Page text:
# Quantum Mechanics as Classical Physics Charles Sebens University of Michigan July 31, 2013.

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Quantum Mechanics as Classical Physics Charles Sebens University of Michigan July 31, 2013

Dirk-André Deckert Michael Hall Howard Wiseman UC Davis Griffith University Griffith University 2

A Strange Interpretation of QM This is a development of the hydrodynamic interpretation, originally proposed by Madelung (1927) and developed by Takabayasi (e.g., 1952) among others. 3

Outline I.A Series of Solutions to the Measurement Problem I.The Many-worlds Interpretation II.Bohmian Mechanics III.Prodigal QM II.Newtonian Quantum Mechanics III.A Strength: Probability IV.A Weakness: Non-quantum States 4

Refresher: The Double-slit Experiment 5

Solution 1: Everettian QM What there is (Ontology): The Wave Function What it does (Laws): Schrödinger Equation 6

Solution 2: Bohmian QM Ontology: The Wave Function Particles Laws: Schrödinger Equation Guidance Equation 7

Solution 3: Prodigal QM Ontology: The Wave Function Particles (in many worlds) Laws: Schrödinger Equation Guidance Equation 8 This is a significantly altered variant of the proposal in Dorr (2009).

9

 Worlds are distributed in accordance with psi-squared:  The Schrödinger equation:  The guidance equation: From the following facts one can derive the double boxed equation below. The quantum potential Q. 10

Ontology: Particles (in many worlds) Law: Newtonian Force Law Solution 4: Newtonian QM 11

Review of the Alternatives 12

The Wave Function in Newtonian QM  Worlds are distributed in accordance with psi-squared  The guidance equation is obeyed 13

The Quantitative Probability Problem for Everettian QM 14

No Similar Problem for Newtonian QM 15

Versus Bohmian Mechanics 16

Avoiding Anomalous Statistics  In Newtonian QM, it is also possible that one’s own world does not exhibit quantum statistics.  However, it is necessarily true that the majority of worlds in any universe satisfy the quantum equilibrium hypothesis since (by definition of Ψ ).  Thus, one should always expect to be in a world that is in quantum equilibrium. So, one should expect to see Born Rule statistics in long-run frequencies of measurements (see Durr et al. 1992). 17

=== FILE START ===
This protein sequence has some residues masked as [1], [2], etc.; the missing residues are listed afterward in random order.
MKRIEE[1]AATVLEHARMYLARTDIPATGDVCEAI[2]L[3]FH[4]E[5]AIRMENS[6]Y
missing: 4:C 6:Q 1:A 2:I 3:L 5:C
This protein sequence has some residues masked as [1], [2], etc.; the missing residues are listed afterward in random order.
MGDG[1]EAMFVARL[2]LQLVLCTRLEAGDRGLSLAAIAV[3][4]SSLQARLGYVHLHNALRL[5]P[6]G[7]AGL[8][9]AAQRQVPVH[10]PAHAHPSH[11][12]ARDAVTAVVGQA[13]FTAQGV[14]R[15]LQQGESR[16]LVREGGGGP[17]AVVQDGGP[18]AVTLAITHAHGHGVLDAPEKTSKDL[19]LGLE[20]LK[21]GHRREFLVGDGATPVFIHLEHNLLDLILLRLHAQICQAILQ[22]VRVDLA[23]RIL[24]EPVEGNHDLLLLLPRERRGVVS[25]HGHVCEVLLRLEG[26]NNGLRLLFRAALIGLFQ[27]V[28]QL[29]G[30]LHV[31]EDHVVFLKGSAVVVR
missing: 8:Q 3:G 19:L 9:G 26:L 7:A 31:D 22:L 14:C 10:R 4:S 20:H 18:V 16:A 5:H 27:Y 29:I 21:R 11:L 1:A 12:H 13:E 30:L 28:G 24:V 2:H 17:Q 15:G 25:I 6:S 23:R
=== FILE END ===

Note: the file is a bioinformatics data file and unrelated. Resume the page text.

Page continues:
How Many Worlds? 18

The Quantization Condition 19

Limitations of Newtonian QM  Yet to be extended to relativistic quantum physics  Yet to be extended to multiple particles with spin  We don’t yet have the fundamental law(s)  The state space is too large in two ways:  States that violate the Quantization Condition  States with too few worlds to use the hydrodynamic limit 20

Neat Features of Newtonian QM  Wave function is a mere summary of the properties of particles  No superpositions  No entanglement  No collapse  No mention of “measurement” in the laws  All dynamics arise from Newtonian forces  The theory is deterministic  Worlds are fundamental, not emergent (so avoids the need to explain how people and planets arise as structures in the WF)  Worlds do not branch (so avoids concerns about personal identity)  No qualitative probability problem  No quantitative probability problem  Immune to Everett-in-denial objection,* not in denial 21 * See Deutsch (1996), Brown & Wallace (2005).

Neat Features of Newtonian QM  Wave function is a mere summary of the properties of particles  No superpositions  No entanglement  No collapse  No mention of “measurement” in the laws  All dynamics arise from Newtonian forces  The theory is deterministic  Worlds are fundamental, not emergent (so avoids the need to explain how people and planets arise as structures in the WF)  Worlds do not branch (so avoids concerns about personal identity)  No qualitative probability problem  No quantitative probability problem  Immune to Everett-in-denial objection, not in denial 22

Neat Features of Newtonian QM  Wave function is a mere summary of the properties of particles  No superpositions  No entanglement  No collapse  No mention of “measurement” in the laws  All dynamics arise from Newtonian forces  The theory is deterministic  Worlds are fundamental, not emergent (so avoids the need to explain how people and planets arise as structures in the WF)  Worlds do not branch (so avoids concerns about personal identity)  No qualitative probability problem  No quantitative probability problem  Immune to Everett-in-denial objection, not in denial 23

24 References

End 25

Ontological Options Option 1: World-particles in Configuration Space Option 2: World-particles in Configuration Space and 3D Worlds Option 3: Distinct 3D Worlds Option 4: Overlapping 3D Worlds Shown below for two particles in one dimensional space… 26

An Unnatural Constraint 27

The Orbital 28

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